A newly launched open source software package aims to assist project developers to design wave and tidal energy arrays by identifying optimal layouts, components and procedures.
DTOcean, which stands for Optimal Design Tools for Ocean Energy Arrays, has been produced through a three-year collaborative project funded by the European Commission. The software package is now available as a free download along with manuals and tutorials from the European Commission’s Joint Research Center website.
DTOcean work planning has been implemented as five content-orientated Work Packages (Hydrodynamics, Electrical Sub-systems, Moorings & Foundations, Installation and Operations & Maintenance) guided by two defining work packages (Scenarios and Management & Coordination) which set the underpinning scope in relation to a range of array sizes and hydrodynamic layouts. The outputs, feedbacks and interactions within these culminate in the Integration Work Package where the design tools are actually developed.
Together, these define the operational S&T effort and are supported by a dedicated Work Package for Dissemination and Exploitation. The structure of these work packages is set out below. There is considerable collaboration and interaction between all work packages with the objective being to deliver an integrated approach to ocean energy array design and development. The relationship between the R&D work packages involves a real collaboration, with information flowing in both directions and active communication required between all parties.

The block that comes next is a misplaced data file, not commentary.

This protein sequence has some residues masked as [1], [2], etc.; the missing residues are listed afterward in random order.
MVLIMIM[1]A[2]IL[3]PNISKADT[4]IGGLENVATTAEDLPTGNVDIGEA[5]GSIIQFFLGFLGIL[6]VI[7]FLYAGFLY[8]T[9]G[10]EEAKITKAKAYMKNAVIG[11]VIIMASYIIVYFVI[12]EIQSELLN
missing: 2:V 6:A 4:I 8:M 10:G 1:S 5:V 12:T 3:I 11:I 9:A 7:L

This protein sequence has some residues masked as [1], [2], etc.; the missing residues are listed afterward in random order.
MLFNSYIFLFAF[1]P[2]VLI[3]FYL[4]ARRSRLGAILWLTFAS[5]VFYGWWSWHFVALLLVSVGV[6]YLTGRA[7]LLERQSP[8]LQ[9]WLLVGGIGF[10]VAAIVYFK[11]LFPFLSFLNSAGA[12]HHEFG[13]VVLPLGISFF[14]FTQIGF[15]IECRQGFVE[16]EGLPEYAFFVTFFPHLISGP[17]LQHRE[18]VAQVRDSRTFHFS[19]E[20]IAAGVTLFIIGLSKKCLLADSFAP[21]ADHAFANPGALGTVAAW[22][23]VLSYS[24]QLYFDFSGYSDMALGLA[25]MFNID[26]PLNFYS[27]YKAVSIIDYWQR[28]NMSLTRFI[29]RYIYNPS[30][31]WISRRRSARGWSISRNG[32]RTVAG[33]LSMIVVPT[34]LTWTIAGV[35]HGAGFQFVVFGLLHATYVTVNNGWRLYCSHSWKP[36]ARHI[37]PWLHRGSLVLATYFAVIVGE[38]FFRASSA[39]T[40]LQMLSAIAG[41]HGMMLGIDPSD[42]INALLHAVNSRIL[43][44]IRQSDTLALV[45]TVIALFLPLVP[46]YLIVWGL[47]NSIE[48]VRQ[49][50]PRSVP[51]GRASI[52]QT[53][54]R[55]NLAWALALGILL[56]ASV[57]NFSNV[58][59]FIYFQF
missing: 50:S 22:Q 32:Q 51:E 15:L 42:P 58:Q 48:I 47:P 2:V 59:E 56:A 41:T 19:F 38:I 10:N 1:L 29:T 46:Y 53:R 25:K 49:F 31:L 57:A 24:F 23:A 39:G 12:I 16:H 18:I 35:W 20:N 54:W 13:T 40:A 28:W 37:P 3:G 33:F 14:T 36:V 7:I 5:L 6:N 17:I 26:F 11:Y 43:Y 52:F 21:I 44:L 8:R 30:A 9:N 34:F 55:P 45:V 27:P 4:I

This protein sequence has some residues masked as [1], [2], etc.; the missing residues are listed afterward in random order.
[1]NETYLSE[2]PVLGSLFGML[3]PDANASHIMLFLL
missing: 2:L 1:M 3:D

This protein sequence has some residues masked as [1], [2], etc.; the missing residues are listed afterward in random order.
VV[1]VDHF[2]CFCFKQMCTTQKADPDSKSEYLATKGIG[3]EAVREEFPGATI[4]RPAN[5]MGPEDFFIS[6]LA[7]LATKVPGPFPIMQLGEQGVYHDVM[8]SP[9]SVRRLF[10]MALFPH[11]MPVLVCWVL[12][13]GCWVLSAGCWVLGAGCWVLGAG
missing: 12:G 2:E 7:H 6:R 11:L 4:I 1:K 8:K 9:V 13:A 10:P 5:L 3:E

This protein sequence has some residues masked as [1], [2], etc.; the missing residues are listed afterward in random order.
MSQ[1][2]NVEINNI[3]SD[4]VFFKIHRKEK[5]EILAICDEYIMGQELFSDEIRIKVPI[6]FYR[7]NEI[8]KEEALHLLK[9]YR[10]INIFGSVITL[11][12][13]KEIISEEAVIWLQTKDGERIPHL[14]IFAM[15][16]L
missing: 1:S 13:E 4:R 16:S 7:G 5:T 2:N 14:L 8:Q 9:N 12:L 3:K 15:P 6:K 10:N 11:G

“Access to high quality design tools is a prerequisite for reducing costs in complex engineering projects, such as such as wave and tidal arrays,” said Henry Jeffrey, coordinator of the DTOcean project. “With the world’s first ocean energy arrays now under construction, the launch of DTOcean is very timely.”
“The launch of the software presents a great opportunity for the industry and research organizations to engage with the DTOcean software to make it work for them. There is already active and growing support community around DTOcean, and we will hope to see this thrive as the sector develops,” Jeffrey said.
The project, which aims to accelerate the industrial development of ocean energy power generation knowledge, and providing design tools for deploying the first generation of wave and tidal energy converter arrays, gathered 18 partners from 11 countries (Ireland, Spain, the U.K., Germany, Portugal, France, Norway, Denmark, Sweden, Belgium and the U.S.) including utilities, project developers, industrial suppliers and R&D organizations, coordinated by the University of Edinburgh.